Kodak KodaChrome is an icon in the world of film rolls. Photographers from all around the world claim that it produced some of the best colors and maintained longevity. But unfortunately, Kodak, the fledging imaging giant had to shutter production of the KodaChrome film in 2009 thanks to the advent of digital photography. Kodak was gracious enough to hand over the last ever manufactured roll to legendary National Geographic photo journalist Steve McCurry who is known around the world for a photo known as the ‘Afghan Girl’. While the shoot happened a couple of years ago, National Geographic documented the whole shoot as Steve McCurry traversed through New York City, to the slums of Mumbai and the heat of Rajasthan. Also Read - Best 4K Smart TVs under Rs 25,000 in India to buy in June 2021: Kodak 43-inch 4K UHD Smart TV, iFFalcon 43-inch 4K UHD Smart TV with HDR 10 and more
The documentary shows how the legendary photographer shot the last 36 frames of the KodaChrome. The frames include some very iconic people from the world of entertainment. The first photograph was a portrait of legendary Hollywood star – Robert Di Niro in New York. But after this, McCurry took the roll to his favorite country – India. Also Read - Ola to offer free oxygen concentrators to the needy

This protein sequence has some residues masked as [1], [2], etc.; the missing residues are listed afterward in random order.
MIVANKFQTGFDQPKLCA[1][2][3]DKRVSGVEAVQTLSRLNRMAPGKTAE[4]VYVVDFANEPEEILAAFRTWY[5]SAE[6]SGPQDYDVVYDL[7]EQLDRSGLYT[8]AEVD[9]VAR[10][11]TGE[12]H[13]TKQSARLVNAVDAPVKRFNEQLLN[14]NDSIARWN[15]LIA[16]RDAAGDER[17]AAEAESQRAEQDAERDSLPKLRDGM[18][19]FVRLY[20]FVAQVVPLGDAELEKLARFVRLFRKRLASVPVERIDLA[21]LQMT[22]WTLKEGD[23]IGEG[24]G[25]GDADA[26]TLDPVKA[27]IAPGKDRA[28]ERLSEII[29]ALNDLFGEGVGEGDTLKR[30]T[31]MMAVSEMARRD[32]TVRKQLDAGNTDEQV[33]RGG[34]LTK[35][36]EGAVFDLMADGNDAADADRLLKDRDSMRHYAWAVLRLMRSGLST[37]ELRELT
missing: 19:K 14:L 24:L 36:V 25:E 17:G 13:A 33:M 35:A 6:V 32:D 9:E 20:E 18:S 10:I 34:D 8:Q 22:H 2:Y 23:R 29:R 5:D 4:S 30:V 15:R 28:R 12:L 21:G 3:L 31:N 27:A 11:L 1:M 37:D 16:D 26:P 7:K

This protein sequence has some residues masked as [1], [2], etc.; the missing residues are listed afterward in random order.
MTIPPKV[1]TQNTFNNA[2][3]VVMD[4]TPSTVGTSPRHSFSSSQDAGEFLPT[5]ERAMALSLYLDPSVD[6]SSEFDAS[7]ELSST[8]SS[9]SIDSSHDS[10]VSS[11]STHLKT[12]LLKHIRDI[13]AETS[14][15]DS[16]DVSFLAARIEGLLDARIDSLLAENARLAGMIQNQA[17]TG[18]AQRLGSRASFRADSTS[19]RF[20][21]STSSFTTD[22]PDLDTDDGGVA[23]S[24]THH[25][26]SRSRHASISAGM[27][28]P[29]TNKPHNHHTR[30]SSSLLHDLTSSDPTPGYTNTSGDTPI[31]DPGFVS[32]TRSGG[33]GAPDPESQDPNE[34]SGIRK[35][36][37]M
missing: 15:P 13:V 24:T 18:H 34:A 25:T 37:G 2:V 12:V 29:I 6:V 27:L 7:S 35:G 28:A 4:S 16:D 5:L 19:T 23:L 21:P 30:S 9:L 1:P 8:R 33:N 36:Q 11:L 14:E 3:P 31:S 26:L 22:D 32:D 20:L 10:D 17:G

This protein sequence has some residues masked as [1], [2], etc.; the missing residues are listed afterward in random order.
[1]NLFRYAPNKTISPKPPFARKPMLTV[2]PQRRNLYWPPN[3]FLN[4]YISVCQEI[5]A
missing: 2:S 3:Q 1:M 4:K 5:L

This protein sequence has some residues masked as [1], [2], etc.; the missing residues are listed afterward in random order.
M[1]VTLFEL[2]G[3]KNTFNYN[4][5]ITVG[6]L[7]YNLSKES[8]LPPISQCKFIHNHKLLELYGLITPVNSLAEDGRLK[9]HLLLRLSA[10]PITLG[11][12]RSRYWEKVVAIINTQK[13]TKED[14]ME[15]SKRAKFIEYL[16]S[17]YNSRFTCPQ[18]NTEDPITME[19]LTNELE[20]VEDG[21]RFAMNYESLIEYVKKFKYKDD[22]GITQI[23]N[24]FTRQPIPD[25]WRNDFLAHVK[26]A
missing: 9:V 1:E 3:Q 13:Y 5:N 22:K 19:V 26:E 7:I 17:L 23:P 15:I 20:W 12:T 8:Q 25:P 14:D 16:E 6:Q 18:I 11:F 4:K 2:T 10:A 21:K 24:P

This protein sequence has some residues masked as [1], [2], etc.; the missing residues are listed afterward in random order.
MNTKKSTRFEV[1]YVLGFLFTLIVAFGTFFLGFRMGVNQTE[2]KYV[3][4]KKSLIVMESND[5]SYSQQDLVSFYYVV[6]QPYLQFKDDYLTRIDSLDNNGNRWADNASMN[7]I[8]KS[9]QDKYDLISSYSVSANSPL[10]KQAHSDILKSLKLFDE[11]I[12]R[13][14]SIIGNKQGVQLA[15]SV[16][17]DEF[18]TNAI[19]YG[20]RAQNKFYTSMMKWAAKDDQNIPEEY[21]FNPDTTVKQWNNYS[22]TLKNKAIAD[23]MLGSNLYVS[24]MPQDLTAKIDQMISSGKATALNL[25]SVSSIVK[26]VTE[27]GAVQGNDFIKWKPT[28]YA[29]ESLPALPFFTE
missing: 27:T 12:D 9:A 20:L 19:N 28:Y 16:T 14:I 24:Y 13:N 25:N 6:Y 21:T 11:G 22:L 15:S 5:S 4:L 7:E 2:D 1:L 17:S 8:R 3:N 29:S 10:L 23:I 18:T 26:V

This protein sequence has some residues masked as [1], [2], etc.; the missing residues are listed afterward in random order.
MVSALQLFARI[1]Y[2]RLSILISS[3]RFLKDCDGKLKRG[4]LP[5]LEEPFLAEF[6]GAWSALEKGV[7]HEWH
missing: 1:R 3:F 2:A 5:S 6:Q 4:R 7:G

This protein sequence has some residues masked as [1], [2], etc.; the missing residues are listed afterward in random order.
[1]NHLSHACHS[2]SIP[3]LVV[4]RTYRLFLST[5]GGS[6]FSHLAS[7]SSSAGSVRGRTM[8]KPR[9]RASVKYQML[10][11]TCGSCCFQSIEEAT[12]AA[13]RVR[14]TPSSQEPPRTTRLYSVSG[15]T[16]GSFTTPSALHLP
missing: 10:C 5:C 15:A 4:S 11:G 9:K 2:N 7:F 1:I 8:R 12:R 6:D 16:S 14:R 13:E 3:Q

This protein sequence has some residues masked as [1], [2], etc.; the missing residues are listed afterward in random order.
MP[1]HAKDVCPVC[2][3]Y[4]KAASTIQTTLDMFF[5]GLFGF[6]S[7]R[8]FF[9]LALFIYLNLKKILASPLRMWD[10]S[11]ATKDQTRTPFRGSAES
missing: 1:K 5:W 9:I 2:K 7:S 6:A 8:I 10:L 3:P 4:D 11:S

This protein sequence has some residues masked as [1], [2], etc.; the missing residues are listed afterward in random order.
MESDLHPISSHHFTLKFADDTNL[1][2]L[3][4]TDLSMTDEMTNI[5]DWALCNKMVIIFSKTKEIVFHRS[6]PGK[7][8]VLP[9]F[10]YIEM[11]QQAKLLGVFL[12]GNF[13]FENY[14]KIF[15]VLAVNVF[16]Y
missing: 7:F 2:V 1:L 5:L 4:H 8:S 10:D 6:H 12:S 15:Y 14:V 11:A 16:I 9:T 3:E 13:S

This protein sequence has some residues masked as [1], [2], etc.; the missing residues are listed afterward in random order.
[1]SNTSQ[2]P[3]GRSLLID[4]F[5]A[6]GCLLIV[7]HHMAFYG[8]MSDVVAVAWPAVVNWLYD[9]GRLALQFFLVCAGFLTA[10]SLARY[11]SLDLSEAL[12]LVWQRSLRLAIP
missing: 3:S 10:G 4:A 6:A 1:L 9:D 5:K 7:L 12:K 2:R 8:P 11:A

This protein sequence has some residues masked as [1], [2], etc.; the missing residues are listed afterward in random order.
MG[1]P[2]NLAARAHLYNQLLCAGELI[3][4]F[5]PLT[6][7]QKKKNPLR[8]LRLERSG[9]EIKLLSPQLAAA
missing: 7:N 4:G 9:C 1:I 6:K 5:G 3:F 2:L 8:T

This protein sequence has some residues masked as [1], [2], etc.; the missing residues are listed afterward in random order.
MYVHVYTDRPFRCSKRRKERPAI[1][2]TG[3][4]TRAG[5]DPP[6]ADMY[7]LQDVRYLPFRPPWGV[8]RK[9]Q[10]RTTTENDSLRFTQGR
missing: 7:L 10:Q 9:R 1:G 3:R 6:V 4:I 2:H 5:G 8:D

Once he landed in Mumbai – he chose to shoot Bollywood icon – Amitabh Bachchan and then he even went ahead and shot a portrait of Amir Khan. Lastly, he took a portrait of director Shekhar Kapur. Also Read - Samsung Galaxy S20 FE Long-term Review
He roamed the slums of Mumbai for the perfect shot. McCurry carried his trusty digital camera to shoot test shots and he reserved his film camera just for the KodaChrome when he was sure of the shot.
He chose his exposures very carefully and used the tripod for almost all the images, to ensure he did not waste even a single frame of the last roll.
From Mumbai, he made way for dusty Rajasthan. Here he encountered snake charmers and magicians. He cited that the Indian culture had ‘color’ embedded in it and it made for some beautiful photography.
In the end McCurry also ensured that he had one shot of himself, shot in the last KodaChrome roll and then he took the final roll to Kansas city where he developed the images.
The whole documentary is up on YouTube and you can see it below.